The Untold Truth Of High Fructose Corn Syrup

Most people have heard about the health evils of high fructose corn syrup (HFCS) but don't have a lot of familiarity with the difference between HFCS and other types of sugar. There are many reasons that HFCS is bad for your health, and many reasons that it isn't the sole cause of obesity-related health problems. The issues around HFCS are what it is, how it is used, and how much is consumed, all of which are interrelated with the health problems facing the United States, including obesity.

What is high fructose corn syrup? Corn syrup, which is glucose, is treated with enzymes to convert it to fructose. The fructose is blended with pure corn syrup, resulting in a sweetener that is 45 percent glucose and 55 percent fructose. The process for making HFCS results in loosening the bond between the glucose and sucrose, which makes it more unstable, and, depending on who you ask, potentially more harmful (via Shape).

The breakdown of high fructose corn syrup

Regular cane sugar, or table sugar, known as sucrose, is made of 50 percent glucose and 50 percent fructose. The sugar molecules are bound tightly. Enzymes in the digestive tract break down sucrose into glucose and fructose, which then get absorbed into the body. Because the glucose and fructose in HFCS are not tightly bound, the digestive system has less work to do. This might sound good, but it means that they are absorbed into the bloodstream faster, leading the fructose straight to the liver, beginning a process called lipogenesis, which is the production of fats and cholesterol. This is why HFCS can result in higher instances of fatty liver disease (via Huff Post).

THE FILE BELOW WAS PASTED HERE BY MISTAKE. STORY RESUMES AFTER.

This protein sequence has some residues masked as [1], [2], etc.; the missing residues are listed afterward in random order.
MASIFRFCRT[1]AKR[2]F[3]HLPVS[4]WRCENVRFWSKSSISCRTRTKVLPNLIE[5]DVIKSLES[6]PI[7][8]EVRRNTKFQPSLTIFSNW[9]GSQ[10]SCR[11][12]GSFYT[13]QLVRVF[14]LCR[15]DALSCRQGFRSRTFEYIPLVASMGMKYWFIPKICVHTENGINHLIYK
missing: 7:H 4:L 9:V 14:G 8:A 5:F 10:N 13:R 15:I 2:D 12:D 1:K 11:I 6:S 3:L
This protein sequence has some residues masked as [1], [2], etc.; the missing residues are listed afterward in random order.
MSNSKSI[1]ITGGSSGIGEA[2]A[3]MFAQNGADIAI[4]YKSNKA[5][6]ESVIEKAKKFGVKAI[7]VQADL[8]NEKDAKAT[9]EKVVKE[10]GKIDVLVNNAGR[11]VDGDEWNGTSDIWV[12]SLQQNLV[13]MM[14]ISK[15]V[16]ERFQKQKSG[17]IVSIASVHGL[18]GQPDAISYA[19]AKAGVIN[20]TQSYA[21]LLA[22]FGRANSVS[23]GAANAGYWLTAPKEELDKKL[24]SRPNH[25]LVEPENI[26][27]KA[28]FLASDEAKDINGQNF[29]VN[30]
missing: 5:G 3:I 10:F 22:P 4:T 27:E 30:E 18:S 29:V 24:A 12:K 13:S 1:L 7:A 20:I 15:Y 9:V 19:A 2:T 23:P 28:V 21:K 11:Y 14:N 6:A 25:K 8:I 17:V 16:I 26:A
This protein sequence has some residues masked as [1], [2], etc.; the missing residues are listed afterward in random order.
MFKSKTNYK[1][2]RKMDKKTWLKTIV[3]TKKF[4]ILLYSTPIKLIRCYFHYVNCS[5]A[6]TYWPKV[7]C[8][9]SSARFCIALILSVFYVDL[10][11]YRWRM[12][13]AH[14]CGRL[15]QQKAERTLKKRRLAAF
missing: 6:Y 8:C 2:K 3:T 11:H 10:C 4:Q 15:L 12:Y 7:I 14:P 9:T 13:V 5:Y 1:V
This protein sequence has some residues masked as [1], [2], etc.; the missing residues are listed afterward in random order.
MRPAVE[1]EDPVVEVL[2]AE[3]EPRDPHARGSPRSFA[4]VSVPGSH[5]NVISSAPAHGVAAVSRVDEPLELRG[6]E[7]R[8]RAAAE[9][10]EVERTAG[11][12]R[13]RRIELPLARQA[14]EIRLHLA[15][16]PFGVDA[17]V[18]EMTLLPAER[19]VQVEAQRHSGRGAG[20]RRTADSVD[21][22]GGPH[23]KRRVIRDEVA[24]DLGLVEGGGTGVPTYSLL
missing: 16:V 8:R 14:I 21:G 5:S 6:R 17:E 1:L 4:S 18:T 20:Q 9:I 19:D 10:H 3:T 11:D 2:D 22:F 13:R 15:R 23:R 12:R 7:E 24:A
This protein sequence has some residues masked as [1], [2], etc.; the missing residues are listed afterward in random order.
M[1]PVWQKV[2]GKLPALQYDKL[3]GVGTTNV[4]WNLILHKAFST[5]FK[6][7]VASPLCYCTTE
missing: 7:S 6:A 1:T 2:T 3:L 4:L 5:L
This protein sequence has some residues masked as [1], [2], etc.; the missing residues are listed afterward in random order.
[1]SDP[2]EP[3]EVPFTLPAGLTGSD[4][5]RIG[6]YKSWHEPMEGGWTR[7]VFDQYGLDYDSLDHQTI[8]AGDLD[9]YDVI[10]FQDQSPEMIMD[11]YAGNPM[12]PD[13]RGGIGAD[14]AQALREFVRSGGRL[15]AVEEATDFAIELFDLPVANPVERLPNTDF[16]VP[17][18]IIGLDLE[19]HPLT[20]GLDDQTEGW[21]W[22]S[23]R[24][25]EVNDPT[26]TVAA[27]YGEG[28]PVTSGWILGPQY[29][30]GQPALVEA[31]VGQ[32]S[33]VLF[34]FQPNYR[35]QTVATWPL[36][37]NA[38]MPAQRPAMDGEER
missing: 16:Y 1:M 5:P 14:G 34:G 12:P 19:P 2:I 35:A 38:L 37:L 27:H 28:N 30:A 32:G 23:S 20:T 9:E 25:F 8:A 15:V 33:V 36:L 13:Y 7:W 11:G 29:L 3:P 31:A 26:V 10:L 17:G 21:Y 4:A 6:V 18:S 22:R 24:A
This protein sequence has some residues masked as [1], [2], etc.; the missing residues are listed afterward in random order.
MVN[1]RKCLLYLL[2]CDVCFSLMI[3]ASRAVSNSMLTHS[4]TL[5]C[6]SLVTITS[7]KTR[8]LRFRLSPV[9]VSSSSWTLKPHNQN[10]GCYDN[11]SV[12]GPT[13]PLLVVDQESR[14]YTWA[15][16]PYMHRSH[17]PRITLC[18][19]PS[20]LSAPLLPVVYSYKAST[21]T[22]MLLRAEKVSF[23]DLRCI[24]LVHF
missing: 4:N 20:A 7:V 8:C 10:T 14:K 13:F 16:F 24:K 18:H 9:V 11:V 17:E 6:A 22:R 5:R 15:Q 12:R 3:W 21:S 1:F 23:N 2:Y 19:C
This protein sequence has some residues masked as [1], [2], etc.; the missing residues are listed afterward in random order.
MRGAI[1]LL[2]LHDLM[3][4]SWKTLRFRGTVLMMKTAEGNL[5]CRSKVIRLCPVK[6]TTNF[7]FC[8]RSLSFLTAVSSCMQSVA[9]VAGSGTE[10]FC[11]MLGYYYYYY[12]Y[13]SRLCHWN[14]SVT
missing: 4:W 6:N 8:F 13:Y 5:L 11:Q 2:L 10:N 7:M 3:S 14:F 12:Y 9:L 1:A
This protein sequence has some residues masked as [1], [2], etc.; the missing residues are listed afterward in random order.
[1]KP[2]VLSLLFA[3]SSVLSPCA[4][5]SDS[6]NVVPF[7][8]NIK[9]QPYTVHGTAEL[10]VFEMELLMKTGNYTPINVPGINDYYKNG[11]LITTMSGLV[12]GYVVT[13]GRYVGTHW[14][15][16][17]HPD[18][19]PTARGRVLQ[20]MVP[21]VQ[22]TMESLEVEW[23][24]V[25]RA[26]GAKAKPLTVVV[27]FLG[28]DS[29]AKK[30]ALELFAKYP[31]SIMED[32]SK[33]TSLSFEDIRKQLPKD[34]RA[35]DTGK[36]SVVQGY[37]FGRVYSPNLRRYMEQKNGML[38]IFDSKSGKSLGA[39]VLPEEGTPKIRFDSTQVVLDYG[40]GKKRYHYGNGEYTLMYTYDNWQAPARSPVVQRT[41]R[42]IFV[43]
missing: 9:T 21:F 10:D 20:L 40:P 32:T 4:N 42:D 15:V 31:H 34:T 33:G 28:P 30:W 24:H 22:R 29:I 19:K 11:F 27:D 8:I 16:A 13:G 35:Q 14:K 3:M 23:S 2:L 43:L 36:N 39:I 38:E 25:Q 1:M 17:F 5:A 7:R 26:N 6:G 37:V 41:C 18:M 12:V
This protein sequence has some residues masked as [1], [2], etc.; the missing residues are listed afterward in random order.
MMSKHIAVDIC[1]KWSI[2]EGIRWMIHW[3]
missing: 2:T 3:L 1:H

High fructose corn syrup has been used for a long time, so you may wonder why it suddenly started appearing everywhere as a product that is bad for your health. It started in 2004 when researchers at Louisiana State University and the University of North Carolina published a paper detailing a theory that HFCS could be a factor in the significant increase in obesity, frequently referred to as the obesity epidemic. Between 1970 and 1990, HFCS consumption in the United States increased by 1000 percent (via Lab Roots). Yes, 1000 percent. That is not a typo. The obesity epidemic happened at the same time, so the researchers examined the correlation between the two events to determine if there was any causation (via Consumer Reports).

The physical effects of HFCS

Another reason HFCS is singled out for increasing obesity levels is that fructose makes you hungry. There is a study from Johns Hopkins University that found fructose stimulates the appetite. Without reaching satiety, people tend to overeat. The problem is another study from the American Journal of Clinical Nutrition, which compared research on the effects of HFCS to the effects of table sugar, found no significant difference in the effects on the body. Both substances are bad for you, and the body responds similarly to both in regard to blood glucose, hunger, insulin response, and the hormone levels that control satiety and hunger. To be clear, the effects of both substances are negative and cause overeating and higher hormone levels.

There is concern that HFCS can make people ill. Again, the truth is somewhere in the middle. High fructose corn syrup has been connected to diseases such as diabetes and heart disease, but it's important to look at the whole story. The health problems result from the extremely high levels of fructose being consumed daily. Andrew Weil, the director of the University of Arizona Center for Integrative Medicine said: "Whereas glucose is metabolized in every cell in the body, fructose breaks down in the liver. Our bodies have a limited capacity to handle fructose in such high amounts and we're just now seeing the side effects."